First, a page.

It has emerged that Multi-Drug Resistant (MDR) TB is higher among children than expected.
What is the issue?
- Many children tested in nine Indian cities have been diagnosed with TB.
- Nine per cent of these paediatric TB cases have been diagnosed to have MDR TB, according to the Foundation for Innovative New Diagnostics (FIND) that conducted the tests.
What is Drug-resistant TB?
- Multi-drug-resistant tuberculosis (MDR-TB) is a form of tuberculosis (TB) infection caused by bacteria that are resistant to treatment with at least two of the most powerful first-line anti-TB medications (drugs).
- Resistant strains of TB are already present in the population, so MDR-TB can be directly transmitted from an infected person to an uninfected person.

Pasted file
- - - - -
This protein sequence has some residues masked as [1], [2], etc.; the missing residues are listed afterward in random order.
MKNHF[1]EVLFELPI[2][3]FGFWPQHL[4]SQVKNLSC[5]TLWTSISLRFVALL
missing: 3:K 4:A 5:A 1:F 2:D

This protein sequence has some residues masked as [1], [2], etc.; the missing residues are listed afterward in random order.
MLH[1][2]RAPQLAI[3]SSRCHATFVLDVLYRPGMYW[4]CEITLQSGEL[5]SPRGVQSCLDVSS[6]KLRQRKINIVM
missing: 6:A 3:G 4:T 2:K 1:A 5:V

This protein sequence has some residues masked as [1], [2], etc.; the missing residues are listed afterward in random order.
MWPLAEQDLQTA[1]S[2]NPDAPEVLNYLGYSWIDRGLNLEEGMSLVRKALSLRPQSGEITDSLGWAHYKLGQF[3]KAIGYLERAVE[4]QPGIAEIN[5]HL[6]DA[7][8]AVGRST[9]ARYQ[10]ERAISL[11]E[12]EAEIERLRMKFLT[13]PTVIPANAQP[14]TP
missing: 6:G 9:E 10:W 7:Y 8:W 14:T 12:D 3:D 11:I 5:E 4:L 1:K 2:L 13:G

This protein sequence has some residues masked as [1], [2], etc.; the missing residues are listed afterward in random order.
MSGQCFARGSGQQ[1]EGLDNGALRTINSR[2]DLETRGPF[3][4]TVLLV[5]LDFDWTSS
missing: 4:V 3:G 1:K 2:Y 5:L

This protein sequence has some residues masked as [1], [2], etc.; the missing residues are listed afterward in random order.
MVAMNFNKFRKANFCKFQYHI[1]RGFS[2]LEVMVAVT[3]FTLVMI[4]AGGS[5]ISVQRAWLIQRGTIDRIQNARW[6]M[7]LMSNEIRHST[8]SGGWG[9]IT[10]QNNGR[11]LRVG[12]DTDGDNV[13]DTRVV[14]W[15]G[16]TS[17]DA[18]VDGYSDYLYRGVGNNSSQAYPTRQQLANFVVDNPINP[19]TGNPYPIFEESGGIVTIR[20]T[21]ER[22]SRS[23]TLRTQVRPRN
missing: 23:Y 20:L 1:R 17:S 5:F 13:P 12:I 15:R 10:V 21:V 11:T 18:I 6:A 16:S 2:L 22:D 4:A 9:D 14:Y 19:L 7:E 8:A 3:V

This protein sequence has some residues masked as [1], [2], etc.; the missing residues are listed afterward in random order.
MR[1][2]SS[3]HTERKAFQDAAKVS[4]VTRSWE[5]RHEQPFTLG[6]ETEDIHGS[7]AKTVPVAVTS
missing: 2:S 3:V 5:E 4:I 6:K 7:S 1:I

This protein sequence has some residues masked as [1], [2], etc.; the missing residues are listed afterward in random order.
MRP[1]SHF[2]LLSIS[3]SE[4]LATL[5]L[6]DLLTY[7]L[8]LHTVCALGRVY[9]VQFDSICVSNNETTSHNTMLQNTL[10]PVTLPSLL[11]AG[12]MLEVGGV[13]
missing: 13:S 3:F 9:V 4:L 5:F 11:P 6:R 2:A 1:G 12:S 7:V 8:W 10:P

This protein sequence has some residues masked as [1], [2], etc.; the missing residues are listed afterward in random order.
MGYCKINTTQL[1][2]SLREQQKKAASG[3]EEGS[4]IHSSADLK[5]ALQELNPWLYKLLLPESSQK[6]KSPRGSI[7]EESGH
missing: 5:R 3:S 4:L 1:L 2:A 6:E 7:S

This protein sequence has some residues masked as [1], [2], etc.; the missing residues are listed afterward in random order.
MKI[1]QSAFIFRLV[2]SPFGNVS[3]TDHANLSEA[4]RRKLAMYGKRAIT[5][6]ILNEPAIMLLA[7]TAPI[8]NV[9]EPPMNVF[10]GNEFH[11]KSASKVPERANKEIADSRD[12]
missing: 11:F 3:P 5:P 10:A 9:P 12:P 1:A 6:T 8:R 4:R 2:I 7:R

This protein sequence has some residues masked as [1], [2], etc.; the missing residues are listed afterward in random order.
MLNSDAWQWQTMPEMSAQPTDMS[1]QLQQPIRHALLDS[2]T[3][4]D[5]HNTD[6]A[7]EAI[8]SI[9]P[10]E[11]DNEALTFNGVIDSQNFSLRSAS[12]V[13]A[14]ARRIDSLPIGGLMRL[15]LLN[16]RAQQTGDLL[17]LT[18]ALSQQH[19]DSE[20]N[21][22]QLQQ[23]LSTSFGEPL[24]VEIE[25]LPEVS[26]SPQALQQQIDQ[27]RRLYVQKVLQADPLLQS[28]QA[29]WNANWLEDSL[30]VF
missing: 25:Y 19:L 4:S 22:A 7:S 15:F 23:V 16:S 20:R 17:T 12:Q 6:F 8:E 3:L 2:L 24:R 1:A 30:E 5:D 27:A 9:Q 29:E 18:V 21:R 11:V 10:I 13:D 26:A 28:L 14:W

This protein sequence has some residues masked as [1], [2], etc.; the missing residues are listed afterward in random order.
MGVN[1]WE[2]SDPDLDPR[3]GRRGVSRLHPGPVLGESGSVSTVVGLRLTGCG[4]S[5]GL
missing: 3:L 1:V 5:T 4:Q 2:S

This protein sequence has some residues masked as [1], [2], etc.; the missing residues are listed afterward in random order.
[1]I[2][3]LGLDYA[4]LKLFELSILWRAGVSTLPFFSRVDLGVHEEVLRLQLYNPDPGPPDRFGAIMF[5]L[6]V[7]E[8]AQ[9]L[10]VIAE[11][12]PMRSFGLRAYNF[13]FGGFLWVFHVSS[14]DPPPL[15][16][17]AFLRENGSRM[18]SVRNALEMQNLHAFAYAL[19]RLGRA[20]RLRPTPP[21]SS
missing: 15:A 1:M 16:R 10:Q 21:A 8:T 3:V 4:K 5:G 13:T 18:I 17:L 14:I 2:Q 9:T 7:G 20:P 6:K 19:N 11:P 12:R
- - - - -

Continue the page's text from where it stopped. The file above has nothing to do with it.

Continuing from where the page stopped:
- Because MDR tuberculosis is an airborne pathogen, persons with active, pulmonary tuberculosis caused by a multidrug-resistant strain can transmit the disease if they are alive and coughing.
- Treatment of MDR-TB requires treatment with second-line drugs, usually four or more anti-TB drugs for a minimum of 6 months, and possibly extending for 18–24 months if rifampin resistance has been identified in the specific strain of TB with which the patient has been infected.
About the Initiative
- The aim of the project is to provide rapid access to quality TB diagnosis for all presumptive paediatric TB patients in the project intervention areas.
- In 2016, the proportion of children among new TB patients reported was 6%. Absence of appropriate samples coupled with decentralised capacity to get good samples from children to test for TB remains a challenge in paediatric TB case detection.
- TB diagnosis in children is complicated due to challenges associated with sample collection and poor sensitivity of tests like the Acid fast bacilli (AFB) smear.
- FIND, through this project, has collaborated with the Central TB Division to improve access to more sensitive diagnostic tools like the GeneXpert in the paediatric population.